MU: Seventy years of Soviet rule and the subsequent years of democratic Russia have most tragically affected the Muslim consciousness. Attempts were made to destroy it every day, and this, of course, led to the most lamentable results. Today, the Caucasus has a huge number of non-Muslims. They are Muslims by birth, but they don’t adhere to any of the tenets of Islam in their lives, and they don’t even try to. And it’s not that people don’t want to accept Islam, but that their territories are occupied by an alien political system. They can’t obtain a true picture of Islam. Today in Russia an unfortunate publisher was brought before a court for publishing a book called The Muslim Identity. I would not even call this absurd. It’s a natural process, a demonstration of the fact that Muslims are deprived of any possibility of practising their religion under the rule of the occupier. In Russia today there is a natural process that involves the strengthening of colonial tendencies and the spread of a colonial war against Islam. Islam is primarily an ideology. Two ideologies can never get along peacefully on the same territory, not matter how much we would want them to. Today in Moscow that is well understood and known. There they see that a man who seems to be reading a harmless book about Muslim identity which describes the moral qualities of the believer – how he should arrange his relations with his parents and family, how he should behave towards other people – such a man is, by his very nature, becoming a danger to the authorities.

And the proposal to take current reality as a basis for the future is in itself dishonest. To come and seize one’s land and then say: "Well, what can you do now, that’s just how it is!" That is wrong. First we’ll restore what was de facto smashed, destroyed, corrupted, and then we will ask questions like what shall we do and how.

PW: All right, let's switch to the subjunctive mood. Let’s suppose that everything has been restored, and that Islamic education is widely practised. What if a significant number of people refuse to follow the norms of the true faith? Is it possible to coerce them into the true faith? After all, Sharia prescribes coercion of that kind.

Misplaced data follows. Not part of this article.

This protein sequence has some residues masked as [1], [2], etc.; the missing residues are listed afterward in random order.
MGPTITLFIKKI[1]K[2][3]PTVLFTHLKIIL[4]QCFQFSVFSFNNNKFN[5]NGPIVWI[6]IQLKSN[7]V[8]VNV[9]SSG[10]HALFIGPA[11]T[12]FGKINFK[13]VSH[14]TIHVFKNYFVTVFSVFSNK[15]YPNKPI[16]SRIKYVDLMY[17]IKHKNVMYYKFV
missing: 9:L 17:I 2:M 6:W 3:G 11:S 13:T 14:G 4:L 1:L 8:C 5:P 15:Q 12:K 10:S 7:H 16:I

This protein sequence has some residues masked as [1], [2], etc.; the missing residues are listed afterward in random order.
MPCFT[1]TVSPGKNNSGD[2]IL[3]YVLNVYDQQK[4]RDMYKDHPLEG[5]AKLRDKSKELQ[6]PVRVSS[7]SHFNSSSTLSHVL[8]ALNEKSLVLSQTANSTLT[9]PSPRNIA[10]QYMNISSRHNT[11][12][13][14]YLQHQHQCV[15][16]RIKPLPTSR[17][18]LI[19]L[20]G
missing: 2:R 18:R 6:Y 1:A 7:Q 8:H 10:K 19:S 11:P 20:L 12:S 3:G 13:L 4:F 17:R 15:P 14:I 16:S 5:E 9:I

MU: Every country has its laws, its Constitution, established norms of behaviour, a system. Now the people who don’t want to observe the laws of a particular state don’t need to live in it – they can go away and live in another country. And those who want to live in this country must simply obey its laws. That is all.

PW: But in most modern countries the laws are established by democratic procedures. They’ve been discussed, accepted, the nation itself has shaped the conditions for its own existence by various means. With you, the principle is totally different: the law is established from above, and its source is considered to be Allah.

MU: Absolutely true.

PW: So there is no provision for democratic procedures. Today's law for the North Caucasian peoples was worked out in the forest and the mountains. Let’s suppose that, as a result of your victory, it’s established in all the territories of the region. All those who don’t want to obey it will have to be coerced into doing so, or else emigrate. Is that correct?

MU: The question is understandable. For the nations of Europe, the “correct” procedure involves consulting the population, holding referendums or parliamentary elections. And Parliament must sit and devise some laws. For us Muslims, that position is totally absurd. We say that human beings are not capable of devising a just law. We believe that the law has been sent down to earth by the Almighty, by God. Nations, politicians and parliaments have no right to devise laws. The law is given by our Creator. For us the position of the democratic European societies is criminal and absurd, because you have falsely claimed for yourselves the prerogative of devising laws for human beings. You are trying to remove this prerogative from the Creator, who gave birth to the nations, settled them on the land, gave them laws and explained those laws to them with the help of the Prophets.

Today the democratic countries have launched a new world war. They are attacking the Muslims in order to impose on them the laws of democracy, to impose the ways and customs they themselves have devised. We say: "We don’t want that, leave us alone!" But they don’t leave us, and they don’t leave us alone. The question is put this way: "Some people don’t want to." Well, if they don’t, so what? We – who are a part of the people, a part of the population, a part of the nations of the Caucasus – have taken up arms to establish those laws which are natural for this territory. 

The second part of the interview can be read here.

Kavkaz Center archive photo

(Translation by DM)